UKHospitality Calls for Transparency and Equality in Sharing Economy
UKHospitality has welcomed a report by MPs on the UK’s sharing economy, and has called on the Government to provide a level regulatory playing field to support hospitality businesses and increase customer safety.
The All-Party Parliamentary Group for Tourism today published its report on the impact of the sharing economy on the UK tourism industry in Parliament.
It acknowledges the need to provide a level legislative playing field, including the need for sharing economy businesses to pay the appropriate level of tax, as well as the need to ensure customer safety and recognise the concerns of local communities.
UKHospitality Chief Executive Kate Nicholls said: “The sharing economy has helped revitalise and energise tourism around the world and has provided customers with greater choice than ever. This growth is most welcome but, as the report highlights, there are serious flaws with the current system and hospitality businesses are at an unfair disadvantage. UKHospitality gave evidence to the Group’s report enquiry to raise this issue, so it is encouraging to see the concerns of the sector acknowledged.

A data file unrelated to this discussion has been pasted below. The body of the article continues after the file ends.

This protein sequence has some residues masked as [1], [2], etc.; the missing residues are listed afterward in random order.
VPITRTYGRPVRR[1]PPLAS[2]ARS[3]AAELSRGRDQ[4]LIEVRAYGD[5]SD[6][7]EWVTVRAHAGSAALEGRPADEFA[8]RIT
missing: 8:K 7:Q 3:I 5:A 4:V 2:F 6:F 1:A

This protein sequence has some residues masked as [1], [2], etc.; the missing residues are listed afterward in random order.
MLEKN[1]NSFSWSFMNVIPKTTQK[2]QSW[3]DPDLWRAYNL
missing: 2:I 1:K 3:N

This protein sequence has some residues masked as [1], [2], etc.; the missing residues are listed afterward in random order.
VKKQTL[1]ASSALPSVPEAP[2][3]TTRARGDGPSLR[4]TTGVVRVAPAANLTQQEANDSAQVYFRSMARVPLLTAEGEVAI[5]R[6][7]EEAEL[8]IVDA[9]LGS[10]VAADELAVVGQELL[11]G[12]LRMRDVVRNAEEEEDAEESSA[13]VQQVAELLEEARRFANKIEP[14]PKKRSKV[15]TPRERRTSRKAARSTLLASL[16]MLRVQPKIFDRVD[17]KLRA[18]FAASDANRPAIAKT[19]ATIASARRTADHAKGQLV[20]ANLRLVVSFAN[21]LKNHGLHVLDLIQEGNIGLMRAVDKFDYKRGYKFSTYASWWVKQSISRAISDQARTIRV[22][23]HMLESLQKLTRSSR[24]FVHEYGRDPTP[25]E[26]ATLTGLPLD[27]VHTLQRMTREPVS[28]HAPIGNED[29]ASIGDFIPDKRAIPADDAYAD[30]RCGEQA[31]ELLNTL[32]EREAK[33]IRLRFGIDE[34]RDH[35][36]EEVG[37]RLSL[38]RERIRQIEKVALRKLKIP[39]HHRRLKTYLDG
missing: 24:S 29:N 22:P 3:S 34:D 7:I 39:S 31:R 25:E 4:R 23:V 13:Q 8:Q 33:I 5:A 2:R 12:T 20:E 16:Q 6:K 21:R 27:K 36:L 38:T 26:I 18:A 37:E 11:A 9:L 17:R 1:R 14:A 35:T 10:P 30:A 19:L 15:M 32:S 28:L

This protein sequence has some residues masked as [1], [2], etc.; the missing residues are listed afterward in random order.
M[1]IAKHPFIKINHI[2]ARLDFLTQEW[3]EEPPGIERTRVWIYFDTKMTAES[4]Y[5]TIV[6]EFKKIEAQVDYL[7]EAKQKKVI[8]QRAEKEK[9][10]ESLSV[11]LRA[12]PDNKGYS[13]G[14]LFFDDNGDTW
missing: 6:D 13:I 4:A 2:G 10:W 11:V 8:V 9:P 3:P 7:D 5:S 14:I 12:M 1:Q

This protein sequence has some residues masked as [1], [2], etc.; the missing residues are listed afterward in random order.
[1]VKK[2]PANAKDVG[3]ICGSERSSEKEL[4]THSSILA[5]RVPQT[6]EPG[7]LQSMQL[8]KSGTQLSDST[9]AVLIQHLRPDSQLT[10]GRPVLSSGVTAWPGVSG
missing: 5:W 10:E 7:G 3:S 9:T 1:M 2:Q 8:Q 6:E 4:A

“The report includes compelling evidence that individuals abuse the system, acting in a commercial manner, profiting while putting customers at risk and undermining other hospitality businesses. Hotels, bed & breakfasts and other accommodation providers comply with rigorous checks to ensure safety and they operate within a very strict tax environment. Potentially unsafe accommodation and rogue landlords - effectively operating as businesses and often not paying tax - should not be tolerated, particularly when affordable housing is at such a premium in the UK.
“We don’t want innovation in the sharing economy to be stifled or customers given fewer choices, only that those businesses be subject to the same checks, balances and taxes as the hospitality sector. Otherwise, unscrupulous businesses will continue to put customers at risk and hospitality businesses will remain at a disadvantage.”